An Elephant in the Emergency Department: Symptom of Disparities in Cancer Care

William C. Livingood, Carmen Smotherman, Katryne Lukens-Bull, Petra Aldridge, Dale F. Kraemer, David L. Wood, Carmine Volpe

Research output: Contribution to journalArticlepeer-review

17 Scopus citations


Reliance on emergency departments (EDs) by economically disadvantaged people for initial cancer diagnosis in place of primary care and early diagnosis and treatment is 1 obvious plausible explanation for cancer disparities. Claims data from a safety net hospital for the years 2009-2010 were merged with hospital tumor registry data to compare hospitalizations for ED-associated initial cancer diagnoses to non-ED associated initial diagnoses. The proportion of initial cancer diagnoses associated with hospital admissions through the ED was relatively high (32%) for all safety net hospital patients, but disproportionately higher for African Americans and residents of the impoverished urban core. Use of the ED for initial diagnosis was associated with a 75% higher risk of stage 4 versus stage 1 cancer diagnosis, and a 176% higher risk of dying during the 2-year study period. Findings from this study of ED use within a safety net hospital documented profound disparities in cancer care and outcomes with major implications for monitoring disparities, Affordable Care Act impact, and safety net hospital utilization.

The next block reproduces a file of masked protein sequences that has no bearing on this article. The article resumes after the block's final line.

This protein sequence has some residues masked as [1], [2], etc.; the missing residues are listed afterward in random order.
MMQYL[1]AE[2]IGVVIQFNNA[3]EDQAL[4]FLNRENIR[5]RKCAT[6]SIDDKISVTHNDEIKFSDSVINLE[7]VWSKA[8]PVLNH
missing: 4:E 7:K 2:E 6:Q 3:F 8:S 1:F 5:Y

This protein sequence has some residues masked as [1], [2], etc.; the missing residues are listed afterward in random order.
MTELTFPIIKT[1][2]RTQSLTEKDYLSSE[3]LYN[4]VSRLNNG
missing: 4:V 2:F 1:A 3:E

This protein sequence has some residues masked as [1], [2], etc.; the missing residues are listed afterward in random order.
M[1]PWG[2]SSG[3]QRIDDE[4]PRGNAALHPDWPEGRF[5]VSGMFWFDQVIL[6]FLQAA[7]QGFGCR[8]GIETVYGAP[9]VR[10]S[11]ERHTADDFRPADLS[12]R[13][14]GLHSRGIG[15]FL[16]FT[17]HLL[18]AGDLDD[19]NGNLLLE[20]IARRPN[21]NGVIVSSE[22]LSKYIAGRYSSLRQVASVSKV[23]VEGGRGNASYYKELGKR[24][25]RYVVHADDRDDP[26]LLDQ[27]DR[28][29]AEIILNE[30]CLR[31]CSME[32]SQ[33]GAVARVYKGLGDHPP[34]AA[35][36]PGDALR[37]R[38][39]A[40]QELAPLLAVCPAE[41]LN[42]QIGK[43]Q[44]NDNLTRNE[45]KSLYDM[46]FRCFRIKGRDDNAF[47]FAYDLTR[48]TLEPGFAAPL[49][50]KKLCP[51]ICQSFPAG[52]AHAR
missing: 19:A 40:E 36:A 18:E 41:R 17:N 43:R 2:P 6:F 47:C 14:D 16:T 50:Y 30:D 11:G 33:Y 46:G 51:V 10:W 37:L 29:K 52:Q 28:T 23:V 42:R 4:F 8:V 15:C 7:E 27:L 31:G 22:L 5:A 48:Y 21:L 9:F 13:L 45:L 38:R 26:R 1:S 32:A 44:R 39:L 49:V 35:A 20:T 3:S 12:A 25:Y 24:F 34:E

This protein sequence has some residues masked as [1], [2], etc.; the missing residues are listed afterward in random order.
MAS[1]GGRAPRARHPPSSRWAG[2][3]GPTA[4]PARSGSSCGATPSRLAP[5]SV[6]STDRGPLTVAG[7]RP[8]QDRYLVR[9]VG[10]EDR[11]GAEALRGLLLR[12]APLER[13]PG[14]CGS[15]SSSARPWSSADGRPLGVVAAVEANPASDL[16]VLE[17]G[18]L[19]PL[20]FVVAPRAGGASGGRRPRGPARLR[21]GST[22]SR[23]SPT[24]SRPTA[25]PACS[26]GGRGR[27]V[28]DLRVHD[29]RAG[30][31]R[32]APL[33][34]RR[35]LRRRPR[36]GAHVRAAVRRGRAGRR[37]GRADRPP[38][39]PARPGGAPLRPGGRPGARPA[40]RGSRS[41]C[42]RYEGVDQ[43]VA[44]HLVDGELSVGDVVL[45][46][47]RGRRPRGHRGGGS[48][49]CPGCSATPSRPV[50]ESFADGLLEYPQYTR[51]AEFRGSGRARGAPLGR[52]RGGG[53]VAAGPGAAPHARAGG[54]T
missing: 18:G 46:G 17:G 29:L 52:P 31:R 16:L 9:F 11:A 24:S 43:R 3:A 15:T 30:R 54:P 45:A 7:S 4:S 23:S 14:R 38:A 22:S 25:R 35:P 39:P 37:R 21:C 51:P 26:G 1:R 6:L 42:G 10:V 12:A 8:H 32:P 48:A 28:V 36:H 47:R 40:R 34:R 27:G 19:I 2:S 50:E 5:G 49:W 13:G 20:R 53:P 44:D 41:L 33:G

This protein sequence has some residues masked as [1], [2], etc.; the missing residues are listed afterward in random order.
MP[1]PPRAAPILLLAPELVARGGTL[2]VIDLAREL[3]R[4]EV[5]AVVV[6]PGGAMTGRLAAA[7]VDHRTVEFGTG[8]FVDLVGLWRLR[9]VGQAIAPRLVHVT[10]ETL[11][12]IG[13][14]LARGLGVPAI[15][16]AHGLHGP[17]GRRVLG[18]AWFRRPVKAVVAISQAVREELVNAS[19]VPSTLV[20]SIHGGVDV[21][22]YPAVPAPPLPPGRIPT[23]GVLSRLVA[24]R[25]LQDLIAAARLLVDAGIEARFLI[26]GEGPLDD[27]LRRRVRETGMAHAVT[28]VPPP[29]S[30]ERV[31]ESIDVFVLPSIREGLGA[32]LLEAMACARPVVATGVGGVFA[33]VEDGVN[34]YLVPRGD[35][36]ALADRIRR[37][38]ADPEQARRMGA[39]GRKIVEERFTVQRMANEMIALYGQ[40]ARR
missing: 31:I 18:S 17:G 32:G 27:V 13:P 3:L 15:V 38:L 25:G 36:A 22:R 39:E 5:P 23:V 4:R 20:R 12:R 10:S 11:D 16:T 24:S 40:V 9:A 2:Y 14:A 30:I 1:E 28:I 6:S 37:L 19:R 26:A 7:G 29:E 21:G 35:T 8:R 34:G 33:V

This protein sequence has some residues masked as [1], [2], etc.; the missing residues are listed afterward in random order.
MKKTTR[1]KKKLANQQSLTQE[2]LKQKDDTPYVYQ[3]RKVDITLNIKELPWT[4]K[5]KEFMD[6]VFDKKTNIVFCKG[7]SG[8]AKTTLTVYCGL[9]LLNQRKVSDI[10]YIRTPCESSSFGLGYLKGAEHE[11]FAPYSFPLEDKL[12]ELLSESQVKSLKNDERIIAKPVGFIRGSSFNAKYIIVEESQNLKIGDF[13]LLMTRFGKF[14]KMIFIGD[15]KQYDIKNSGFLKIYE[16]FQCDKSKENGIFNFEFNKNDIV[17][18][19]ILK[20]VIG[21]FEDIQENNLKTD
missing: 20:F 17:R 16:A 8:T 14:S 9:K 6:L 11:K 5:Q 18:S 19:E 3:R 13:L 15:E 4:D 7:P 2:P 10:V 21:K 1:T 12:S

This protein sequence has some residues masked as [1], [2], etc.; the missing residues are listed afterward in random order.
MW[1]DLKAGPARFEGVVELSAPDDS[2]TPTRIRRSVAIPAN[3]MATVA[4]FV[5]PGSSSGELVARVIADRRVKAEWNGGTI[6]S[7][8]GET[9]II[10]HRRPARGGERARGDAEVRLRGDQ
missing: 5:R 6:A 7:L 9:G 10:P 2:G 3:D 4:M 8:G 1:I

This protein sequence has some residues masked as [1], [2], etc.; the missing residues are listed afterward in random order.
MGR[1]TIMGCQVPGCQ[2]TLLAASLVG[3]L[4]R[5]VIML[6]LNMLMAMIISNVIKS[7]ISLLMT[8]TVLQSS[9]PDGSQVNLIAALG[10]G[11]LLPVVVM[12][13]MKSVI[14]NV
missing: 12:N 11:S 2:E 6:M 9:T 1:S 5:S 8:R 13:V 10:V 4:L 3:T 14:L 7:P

Original languageEnglish (US)
Pages (from-to)95-101
Number of pages7
JournalPopulation health management
Issue number2
StatePublished - Apr 1 2016

ASJC Scopus subject areas

  • Leadership and Management
  • Health Policy
  • Public Health, Environmental and Occupational Health


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